The covid-19 pandemic isn’t the only public health crisis the U.S. is currently dealing with, as new government data released this week illustrates. In 2019, there were nearly 71,000 deaths attributed to drug overdose, according to the Centres for Disease Control and Prevention, the highest yearly number to date. And it’s looking like this year will be even worse.
The figures come from a provisional count of mortality data collected from all states and territories and analysed by the CDC. Though the CDC tries to account for gaps in the data, such as reporting delays, it’s possible that the exact numbers may change by the time a final analysis is published. Still, the provisional data now covers all 12 months of 2019 and is unlikely to change significantly between now and the final report.
By the CDC’s count, there were 70,980 deaths related to drug overdose, slightly above the 70,237 deaths officially recorded in 2017, currently the high-water mark. As with previous years, a majority of these deaths involved opioids, with synthetic opioids like fentanyl linked to some 36,000 deaths (it’s worth noting that overdose deaths sometimes involve more than one drug).
2018 saw a slight decline in overdose deaths, down to around 68,000, which raised hopes that the situation overall was starting to improve. But it seems that these gains may have been illusory. According to the Drug Policy Alliance, a nonprofit organisation that advocates for the greater use of harm-reduction methods in drug policies, it’s likely that 2020 won’t be any better, given the far-reaching effects of the covid-19 pandemic so far.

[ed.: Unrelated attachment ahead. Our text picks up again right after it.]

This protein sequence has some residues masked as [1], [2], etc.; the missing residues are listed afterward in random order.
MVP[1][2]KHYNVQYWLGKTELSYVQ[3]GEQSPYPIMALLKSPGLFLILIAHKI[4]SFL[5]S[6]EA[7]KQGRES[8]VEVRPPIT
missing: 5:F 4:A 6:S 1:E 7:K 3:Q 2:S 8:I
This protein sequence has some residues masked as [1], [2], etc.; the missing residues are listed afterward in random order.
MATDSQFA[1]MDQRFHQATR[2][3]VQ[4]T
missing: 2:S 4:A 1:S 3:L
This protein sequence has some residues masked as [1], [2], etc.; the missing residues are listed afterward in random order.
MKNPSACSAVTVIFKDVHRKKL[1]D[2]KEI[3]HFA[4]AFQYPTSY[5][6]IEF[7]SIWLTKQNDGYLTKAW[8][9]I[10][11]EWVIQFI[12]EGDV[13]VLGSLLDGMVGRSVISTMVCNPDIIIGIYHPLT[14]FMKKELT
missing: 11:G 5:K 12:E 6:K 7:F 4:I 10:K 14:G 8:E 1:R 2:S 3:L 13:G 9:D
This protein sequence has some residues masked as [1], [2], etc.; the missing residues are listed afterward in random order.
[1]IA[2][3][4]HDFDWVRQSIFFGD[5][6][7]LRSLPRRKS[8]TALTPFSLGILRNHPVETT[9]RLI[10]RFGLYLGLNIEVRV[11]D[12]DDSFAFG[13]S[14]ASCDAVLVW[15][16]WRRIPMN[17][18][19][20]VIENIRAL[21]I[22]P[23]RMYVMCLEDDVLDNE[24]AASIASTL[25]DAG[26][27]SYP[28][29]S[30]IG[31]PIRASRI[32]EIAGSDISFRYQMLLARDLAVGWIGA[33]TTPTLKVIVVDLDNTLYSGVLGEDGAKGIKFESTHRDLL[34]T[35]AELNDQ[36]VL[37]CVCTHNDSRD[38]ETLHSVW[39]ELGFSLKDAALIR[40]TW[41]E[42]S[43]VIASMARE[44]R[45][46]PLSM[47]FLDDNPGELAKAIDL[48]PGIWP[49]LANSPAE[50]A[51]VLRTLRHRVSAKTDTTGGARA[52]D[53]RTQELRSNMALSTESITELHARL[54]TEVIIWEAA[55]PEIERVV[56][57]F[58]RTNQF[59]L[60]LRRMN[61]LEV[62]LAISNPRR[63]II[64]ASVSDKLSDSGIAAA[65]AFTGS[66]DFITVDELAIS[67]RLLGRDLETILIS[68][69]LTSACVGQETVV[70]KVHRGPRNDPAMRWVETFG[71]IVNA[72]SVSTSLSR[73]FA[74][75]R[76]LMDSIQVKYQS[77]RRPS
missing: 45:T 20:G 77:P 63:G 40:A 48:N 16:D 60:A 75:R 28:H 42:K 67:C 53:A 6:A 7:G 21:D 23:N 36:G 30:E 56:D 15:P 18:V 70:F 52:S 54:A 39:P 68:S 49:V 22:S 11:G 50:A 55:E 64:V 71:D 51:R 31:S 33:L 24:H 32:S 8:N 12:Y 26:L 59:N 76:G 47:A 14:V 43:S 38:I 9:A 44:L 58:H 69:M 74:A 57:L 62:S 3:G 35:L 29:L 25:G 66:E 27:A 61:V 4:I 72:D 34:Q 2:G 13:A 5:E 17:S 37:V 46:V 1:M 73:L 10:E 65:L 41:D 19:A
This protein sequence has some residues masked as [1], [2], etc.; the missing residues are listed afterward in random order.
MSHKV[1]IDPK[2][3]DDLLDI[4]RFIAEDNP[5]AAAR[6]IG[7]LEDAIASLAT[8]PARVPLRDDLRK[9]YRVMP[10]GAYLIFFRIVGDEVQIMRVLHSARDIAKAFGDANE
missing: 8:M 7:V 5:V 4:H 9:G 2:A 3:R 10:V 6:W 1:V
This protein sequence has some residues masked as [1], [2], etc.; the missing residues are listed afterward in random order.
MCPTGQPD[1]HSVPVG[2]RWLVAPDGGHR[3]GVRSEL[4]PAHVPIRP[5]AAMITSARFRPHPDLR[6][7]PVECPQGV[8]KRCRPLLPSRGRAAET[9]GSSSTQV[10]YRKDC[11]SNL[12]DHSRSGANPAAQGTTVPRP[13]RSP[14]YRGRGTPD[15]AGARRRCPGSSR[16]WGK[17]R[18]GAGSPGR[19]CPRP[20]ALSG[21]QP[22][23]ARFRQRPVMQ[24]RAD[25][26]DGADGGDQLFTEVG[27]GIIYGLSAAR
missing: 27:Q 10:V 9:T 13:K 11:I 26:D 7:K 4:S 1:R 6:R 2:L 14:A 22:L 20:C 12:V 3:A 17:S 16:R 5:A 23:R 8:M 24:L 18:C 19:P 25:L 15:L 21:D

“While the increase in overdose deaths in the U.S. in 2019 is devastating, it is not at all surprising, and there is reason to believe that these deaths will continue to climb in 2020 as a result of the COVID-19 pandemic, which has increased isolation, disrupted the drug supply and reduced access to harm reduction and treatment supports,” said Sheila Vakharia, deputy director of the Department of Research & Academic Engagement for the DPA, in a statement sent to Gizmodo.
In some areas of the country, there have argued that these policies don’t go far enough and force people to either risk getting covid-19 by going out in public or risk worsening their substance use disorder by staying home.
According to Vakharia, it’s more essential than ever to double down on overdose-prevention approaches that have been proven to work, “such as keeping loosened regulations for methadone and buprenorphine in place, allowing overdose prevention sites to legally open and allocating federal funding towards syringe exchange and naloxone access.”